by Mary E. Riordan, DVM
Donkeys, ponies and miniature horses, particularly those who are overweight, are prone to a serious disease called “hyperlipemia” which simply means too much fat circulating in the bloodstream. This may be brought on by going off feed or not eating enough during a time of stress, infection, high energy need (most commonly pregnancy) or pain. Donkeys can be very sensitive, but may not show obvious indications of illness or discomfort like a horse will. When these animals fail to eat enough the body responds by using its excessive fat stores to try to provide energy to the body and brain, but this process is often overresponsive resulting in very high blood triglyceride levels (a type of broken down fat) which deposit in and clog the internal organs since they cannot burn the fat for energy quickly enough. If left untreated death may occur in as little as 10 days from liver or kidney failure.
Any time a donkey is off feed it should be monitored for signs of hyperlipemia such as icterus (yellow gums and eyes), depression (dullness, lack of interest in normal activities or people), weakness, diarrhea, ataxia (wobbliness when moving), seizures or pressing the head against solid objects. Rapid weight loss, colic signs (rolling, pawing, looking at sides) and diarrhea can also occur. Many of the signs are related to the liver failing. Donkeys are very good at hiding their illnesses so these signs may be subtle.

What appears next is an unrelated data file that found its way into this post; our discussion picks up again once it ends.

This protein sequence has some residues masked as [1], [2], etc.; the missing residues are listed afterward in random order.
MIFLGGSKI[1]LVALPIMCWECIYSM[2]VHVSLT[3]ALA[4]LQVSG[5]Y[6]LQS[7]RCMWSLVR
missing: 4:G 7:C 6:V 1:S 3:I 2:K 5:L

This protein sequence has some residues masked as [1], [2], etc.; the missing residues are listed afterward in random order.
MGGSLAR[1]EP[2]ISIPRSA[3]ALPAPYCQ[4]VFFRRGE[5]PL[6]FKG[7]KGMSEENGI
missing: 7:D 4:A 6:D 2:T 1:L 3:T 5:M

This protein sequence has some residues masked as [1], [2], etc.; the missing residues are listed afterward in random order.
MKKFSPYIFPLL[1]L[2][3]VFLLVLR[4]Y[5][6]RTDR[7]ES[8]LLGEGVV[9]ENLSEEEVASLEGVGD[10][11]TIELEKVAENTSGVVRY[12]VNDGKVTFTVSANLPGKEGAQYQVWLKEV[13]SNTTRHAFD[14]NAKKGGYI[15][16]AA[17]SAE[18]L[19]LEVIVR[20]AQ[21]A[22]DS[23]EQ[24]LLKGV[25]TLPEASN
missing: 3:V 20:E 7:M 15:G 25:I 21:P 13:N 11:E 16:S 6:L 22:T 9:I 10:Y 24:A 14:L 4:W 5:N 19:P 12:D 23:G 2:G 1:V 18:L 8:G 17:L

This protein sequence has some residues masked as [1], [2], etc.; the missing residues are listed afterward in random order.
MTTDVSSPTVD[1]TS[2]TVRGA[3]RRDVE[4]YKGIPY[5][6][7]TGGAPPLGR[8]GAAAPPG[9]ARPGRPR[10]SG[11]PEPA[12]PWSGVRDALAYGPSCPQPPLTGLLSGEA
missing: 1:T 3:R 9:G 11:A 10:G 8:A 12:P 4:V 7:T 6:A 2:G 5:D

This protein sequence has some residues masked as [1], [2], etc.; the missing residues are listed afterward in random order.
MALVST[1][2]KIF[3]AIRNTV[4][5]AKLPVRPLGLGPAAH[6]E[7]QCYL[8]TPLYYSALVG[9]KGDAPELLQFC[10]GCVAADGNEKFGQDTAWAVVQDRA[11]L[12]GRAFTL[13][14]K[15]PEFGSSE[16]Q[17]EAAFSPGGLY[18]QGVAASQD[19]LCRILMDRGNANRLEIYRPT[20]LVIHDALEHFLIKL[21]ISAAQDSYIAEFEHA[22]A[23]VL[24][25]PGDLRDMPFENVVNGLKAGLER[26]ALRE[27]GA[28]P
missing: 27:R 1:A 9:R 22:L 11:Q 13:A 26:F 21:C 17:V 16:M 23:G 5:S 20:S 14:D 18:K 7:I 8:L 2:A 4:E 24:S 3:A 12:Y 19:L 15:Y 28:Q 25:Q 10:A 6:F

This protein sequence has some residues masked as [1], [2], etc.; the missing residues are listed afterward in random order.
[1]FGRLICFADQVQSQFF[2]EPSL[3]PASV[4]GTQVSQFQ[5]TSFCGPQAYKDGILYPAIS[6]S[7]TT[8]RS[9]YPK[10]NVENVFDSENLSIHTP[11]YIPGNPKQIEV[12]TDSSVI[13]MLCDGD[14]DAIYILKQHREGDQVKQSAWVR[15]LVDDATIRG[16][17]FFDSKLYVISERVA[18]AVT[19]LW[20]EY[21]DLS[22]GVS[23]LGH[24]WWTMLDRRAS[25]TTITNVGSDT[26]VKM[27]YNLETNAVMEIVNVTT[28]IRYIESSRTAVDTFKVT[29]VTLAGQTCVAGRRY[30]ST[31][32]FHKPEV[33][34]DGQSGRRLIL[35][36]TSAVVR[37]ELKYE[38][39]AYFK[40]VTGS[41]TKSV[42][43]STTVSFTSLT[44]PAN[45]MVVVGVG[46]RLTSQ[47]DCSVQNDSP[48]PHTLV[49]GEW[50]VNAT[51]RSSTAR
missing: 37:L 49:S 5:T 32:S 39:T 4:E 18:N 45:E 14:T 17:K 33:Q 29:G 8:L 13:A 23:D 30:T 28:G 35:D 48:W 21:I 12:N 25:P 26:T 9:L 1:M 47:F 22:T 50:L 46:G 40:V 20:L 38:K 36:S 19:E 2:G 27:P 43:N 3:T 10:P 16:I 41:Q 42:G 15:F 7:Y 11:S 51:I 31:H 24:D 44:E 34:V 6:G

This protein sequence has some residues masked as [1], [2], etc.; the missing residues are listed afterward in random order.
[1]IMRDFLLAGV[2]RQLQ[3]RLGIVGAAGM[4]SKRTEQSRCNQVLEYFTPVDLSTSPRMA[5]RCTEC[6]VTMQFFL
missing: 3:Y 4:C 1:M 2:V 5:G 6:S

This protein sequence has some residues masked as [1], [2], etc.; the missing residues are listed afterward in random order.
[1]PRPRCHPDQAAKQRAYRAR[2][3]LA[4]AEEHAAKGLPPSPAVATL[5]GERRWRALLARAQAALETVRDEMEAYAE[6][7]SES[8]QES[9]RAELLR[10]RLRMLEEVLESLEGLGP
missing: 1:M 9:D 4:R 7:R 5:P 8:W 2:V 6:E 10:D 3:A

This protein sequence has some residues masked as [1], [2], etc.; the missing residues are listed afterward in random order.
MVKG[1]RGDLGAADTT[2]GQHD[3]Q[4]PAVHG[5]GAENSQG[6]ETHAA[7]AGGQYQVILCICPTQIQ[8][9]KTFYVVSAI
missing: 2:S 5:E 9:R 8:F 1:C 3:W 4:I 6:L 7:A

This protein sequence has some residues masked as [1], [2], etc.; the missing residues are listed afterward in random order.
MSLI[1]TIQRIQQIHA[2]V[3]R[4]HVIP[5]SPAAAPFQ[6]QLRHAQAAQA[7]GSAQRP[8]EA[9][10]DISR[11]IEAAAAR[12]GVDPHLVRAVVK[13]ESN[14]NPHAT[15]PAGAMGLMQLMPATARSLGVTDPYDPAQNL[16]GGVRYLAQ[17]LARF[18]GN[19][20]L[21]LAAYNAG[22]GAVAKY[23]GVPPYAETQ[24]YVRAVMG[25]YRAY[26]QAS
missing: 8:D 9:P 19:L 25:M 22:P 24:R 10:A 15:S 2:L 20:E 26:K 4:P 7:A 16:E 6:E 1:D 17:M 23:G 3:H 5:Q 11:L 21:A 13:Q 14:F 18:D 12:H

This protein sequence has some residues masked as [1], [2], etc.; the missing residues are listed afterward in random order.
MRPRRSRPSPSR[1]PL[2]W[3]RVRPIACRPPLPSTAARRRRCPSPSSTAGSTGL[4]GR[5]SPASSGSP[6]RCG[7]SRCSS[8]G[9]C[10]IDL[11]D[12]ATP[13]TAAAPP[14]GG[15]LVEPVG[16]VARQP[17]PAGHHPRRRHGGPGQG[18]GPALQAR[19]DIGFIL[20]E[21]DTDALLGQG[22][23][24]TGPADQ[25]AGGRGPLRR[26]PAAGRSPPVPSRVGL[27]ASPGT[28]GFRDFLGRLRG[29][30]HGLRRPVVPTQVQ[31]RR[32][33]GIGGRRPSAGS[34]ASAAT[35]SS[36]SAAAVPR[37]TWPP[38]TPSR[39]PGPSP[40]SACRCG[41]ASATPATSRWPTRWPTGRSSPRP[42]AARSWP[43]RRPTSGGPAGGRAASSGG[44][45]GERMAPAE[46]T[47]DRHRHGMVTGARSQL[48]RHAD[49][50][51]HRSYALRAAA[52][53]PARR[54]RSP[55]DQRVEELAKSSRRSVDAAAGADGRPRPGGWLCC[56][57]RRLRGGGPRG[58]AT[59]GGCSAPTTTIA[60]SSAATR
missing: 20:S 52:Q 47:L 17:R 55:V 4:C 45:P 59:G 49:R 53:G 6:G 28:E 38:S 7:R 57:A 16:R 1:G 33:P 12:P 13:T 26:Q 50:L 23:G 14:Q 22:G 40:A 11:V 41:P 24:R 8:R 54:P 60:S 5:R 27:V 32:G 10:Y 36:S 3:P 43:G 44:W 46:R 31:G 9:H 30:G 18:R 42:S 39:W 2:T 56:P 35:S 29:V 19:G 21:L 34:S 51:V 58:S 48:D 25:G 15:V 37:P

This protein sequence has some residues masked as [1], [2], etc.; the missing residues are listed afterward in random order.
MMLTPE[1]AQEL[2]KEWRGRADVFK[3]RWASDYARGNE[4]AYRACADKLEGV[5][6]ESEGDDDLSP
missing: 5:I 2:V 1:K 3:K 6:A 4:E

Quick attention and treatment can greatly improve the prognosis. Your veterinarian can use physical exam findings and blood work to determine if your donkey is at risk or having an episode of hyperlipemia. The blood will often appear pearlescent and the serum opaque once spun down to separate the liquid portion from the blood cells. The most successful treatment is aggressive with feeding and intravenous fluids and sometimes requires hospitalization. Please contact your veterinarian if you think your donkey may be ill for specific treatment recommendations.